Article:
These diverging responses are a direct confirmation of the author’s analysis. The structural violence observed is indeed a structural problem that has little to do with defects in the characters of individual street officers. The Public Security Secretary’s attempt to accuse the author of “character assassination” is unsuccessful as he makes clear from the outset that individuals are not his prime concern. Rather, he is concerned with the structural conditions of violence. It is exactly at this point that those who go public with their police ethnography (I think of the work of Alice Goffman, Didier Fassin, but also my own work) are incredibly challenged. They voice a systemic critique of police, but all too often this is a critique that those who are pivotal within the system do not want to hear. And yet, as Denyer Willis concludes in his New York Times article, a “cold reckoning with the system’s shortcomings is desperately needed.”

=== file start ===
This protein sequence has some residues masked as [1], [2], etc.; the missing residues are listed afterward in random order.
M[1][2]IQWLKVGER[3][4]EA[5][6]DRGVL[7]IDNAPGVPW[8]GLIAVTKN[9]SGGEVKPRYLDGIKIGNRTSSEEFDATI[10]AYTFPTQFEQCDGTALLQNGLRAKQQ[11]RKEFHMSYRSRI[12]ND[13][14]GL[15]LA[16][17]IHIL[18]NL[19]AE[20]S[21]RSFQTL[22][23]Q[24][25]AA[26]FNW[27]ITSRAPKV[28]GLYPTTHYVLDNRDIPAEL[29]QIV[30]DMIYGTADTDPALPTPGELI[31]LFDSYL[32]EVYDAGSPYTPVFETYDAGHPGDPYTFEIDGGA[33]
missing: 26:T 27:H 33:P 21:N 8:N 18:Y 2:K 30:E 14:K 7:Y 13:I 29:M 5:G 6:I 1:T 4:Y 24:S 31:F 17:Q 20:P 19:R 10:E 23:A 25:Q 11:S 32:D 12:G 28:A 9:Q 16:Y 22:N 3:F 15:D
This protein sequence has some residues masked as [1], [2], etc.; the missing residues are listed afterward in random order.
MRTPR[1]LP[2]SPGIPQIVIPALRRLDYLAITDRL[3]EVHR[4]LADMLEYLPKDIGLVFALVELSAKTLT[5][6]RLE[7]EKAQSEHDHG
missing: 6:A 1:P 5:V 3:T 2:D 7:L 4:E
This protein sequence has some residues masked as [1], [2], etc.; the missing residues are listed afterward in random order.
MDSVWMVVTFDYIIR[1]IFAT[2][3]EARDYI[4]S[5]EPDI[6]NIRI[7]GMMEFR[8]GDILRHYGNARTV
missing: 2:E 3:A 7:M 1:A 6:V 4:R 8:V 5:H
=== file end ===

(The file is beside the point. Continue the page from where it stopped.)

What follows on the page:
Paul Mutsaers, Tilburg School of Humanities, Department of Culture Studies

Reviewed in this Essay:

Denyer Willis, Graham. The Killing Consensus: Police, Organized Crime, and the Regulation of Life and Death in Urban Brazil. Berkeley, CA: University of California Press, 2015.


About Matthew Wolf-Meyer

Matthew Wolf-Meyer is an anthropologist and historian of science and medicine in the United States. He is author of The Slumbering Masses: Sleep, Medicine & Modern American Life (UMN Press, 2012), Theory for the World to Come: Speculative Fiction and Apocalyptic Anthropology (UMN Press, 2019), and Unraveling: Remaking Personhood in a Neurodiverse Age (UMN Press, 2020). He blogs at and